Not quite as eager to burn major stylistic bridges, Macy Gray and Angie Stone take a less insurrectionary approach to their respective albums. Both still unrepentantly borrow licks and riffs from the '60s and '70s. Stone likes Ramsey Lewis keyboards, MG's basslines, and Gladys Knight melodies. Gray borrows warm happy chords from Al Green and Sly Stone. Both proudly display their lead vocals high in the mix like golden-age soul divas, and both still flirt with '70s blaxploitation iconography in their promo art. But I forgive them these minor lapses in programmatic nonconformity because (when she's not trying to sound like Erykah Badu) Gray has the most seductively distressed vocal quality since Taana Gardner, and Stone's been hammering out mutant strains of r&b for most of her professional life.
A singer-songwriter who recorded hip-hop soul long before either Mary J. Blige or Lauryn Hill, Stone demonstrated the same knack for making pretty mosaics of familiar sound bites while singing lead for her mid-'80s combo, Vertical Hold. Now, on Black Diamond, Stone gleefully spoofs the commercial injunction that blacks shouldn't sing rock by squeezing melodic progressions from Aerosmith's "Dream On" into "My Life Story." Gray is equally fond of ringing smart changes on funk classics that might have been the goofy Bay Area looseness of "Why Don't You Call Me" suggests a parallel universe in which Sly and the Family Stone never disbanded. "Caligula" is a thinly veiled tribute to Prince and his casually tossed-off B sides. This relaxed musical posture and phrasing is Macy's contribution to r&b's progressive impulse. Over the years, soul music became too manicured and sterile. Macy Gray restores the resilient flexibility and sense of fun r&b had lost.
Melky Sedeck also try to restore an important element to black music's design philosophy. They are integrationists, who like a little deep house in their hip-hop. An early version of Melky Sedeck's first album sported a less informative title and a somewhat different selection of songs. And unlike every other act we've discussed, Melky Sedeck have a studio sound not rooted in acoustic performance. The songs on Sister&Brother sound flatter and less riveting on CD than in concert, where Sedeck improvises on keyboards while Melky uncorks octaves of volcanic sound.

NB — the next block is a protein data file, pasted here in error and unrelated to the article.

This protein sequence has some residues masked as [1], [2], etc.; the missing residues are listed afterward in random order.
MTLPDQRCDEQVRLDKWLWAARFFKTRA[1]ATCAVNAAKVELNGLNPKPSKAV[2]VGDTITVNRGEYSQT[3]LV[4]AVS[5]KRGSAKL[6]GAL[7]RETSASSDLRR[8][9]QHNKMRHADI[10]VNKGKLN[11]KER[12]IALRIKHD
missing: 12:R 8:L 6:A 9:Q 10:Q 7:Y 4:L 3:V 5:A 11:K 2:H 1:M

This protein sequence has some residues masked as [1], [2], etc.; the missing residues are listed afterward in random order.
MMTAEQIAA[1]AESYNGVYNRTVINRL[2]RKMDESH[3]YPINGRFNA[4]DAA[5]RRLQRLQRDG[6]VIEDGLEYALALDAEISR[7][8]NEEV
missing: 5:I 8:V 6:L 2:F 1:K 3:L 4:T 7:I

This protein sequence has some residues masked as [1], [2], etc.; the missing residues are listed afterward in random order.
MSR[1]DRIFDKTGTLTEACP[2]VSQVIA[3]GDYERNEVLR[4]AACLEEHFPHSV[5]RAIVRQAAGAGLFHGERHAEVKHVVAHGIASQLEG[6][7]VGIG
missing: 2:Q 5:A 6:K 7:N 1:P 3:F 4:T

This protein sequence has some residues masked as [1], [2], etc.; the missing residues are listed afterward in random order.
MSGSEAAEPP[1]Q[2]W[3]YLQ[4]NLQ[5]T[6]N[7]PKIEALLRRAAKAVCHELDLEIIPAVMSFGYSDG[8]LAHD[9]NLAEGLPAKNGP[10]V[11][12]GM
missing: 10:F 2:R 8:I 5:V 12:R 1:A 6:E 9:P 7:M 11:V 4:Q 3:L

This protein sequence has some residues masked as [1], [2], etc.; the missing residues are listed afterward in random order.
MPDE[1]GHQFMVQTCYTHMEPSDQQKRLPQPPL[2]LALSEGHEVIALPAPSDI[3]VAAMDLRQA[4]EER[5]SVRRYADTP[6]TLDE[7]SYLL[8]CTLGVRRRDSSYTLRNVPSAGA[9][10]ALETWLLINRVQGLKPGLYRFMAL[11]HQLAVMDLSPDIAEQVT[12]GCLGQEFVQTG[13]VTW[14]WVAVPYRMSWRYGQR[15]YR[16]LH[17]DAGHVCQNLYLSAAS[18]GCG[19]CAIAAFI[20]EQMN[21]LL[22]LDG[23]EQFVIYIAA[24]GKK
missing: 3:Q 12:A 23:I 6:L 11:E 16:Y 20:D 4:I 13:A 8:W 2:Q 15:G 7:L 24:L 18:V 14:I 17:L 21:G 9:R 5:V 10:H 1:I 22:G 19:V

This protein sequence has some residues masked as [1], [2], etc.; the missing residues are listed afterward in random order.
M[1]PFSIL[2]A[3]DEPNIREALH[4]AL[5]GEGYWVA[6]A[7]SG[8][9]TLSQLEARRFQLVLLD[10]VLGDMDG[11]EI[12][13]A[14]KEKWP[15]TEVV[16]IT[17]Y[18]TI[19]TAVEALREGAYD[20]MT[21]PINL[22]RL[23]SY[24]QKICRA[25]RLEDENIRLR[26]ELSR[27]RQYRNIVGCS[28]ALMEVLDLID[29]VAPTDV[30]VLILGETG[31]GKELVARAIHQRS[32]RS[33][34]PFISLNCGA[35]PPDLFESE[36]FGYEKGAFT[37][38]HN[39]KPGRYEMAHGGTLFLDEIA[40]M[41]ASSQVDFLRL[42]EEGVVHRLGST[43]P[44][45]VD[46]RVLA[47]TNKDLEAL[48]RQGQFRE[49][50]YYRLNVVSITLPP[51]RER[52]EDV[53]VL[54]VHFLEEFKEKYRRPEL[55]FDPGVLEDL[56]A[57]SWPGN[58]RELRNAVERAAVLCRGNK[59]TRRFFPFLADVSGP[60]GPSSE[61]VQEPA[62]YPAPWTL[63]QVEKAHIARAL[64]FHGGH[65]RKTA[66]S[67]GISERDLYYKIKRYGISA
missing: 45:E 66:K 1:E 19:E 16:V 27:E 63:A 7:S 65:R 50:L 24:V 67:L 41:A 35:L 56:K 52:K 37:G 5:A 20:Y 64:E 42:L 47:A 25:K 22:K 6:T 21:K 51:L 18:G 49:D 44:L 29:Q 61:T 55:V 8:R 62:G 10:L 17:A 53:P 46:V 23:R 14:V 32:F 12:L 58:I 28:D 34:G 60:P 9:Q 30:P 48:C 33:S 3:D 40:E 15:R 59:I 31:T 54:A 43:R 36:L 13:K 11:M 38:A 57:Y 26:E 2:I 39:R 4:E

Despite perfunctory rap cameos throughout the album, what Sister&Brother wants to be is a groundbreaking blend of dance music's exuberant melodicism and hip-hop electronics. (Think Zhane or Joyce Sims, without the redundancy factor.) The problem is, radio still ain't ready. The Rose Royce lick that adorns "Shake It" is so speedy that black radio will dismiss it like Crisco disco. These kids are not working the angle of pure technique like Toshi and Me'Shell; nor are they historical revisionists like Macy and Angie, with temporal displacement a central feature of their design theory. They want nothing less than a style of performance that will reconcile butch hip-hoppers with fey houseketeers. The rapport Melky Sedeck want to reestablish between black dance music and its estranged siblings is crucial to the healthy evolution of r&b. Because until r&b reincorporates the emotional vulnerability and psychological concerns long exiled to the discredited realm of dance music, it won't have the structural integrity to reach the next stage.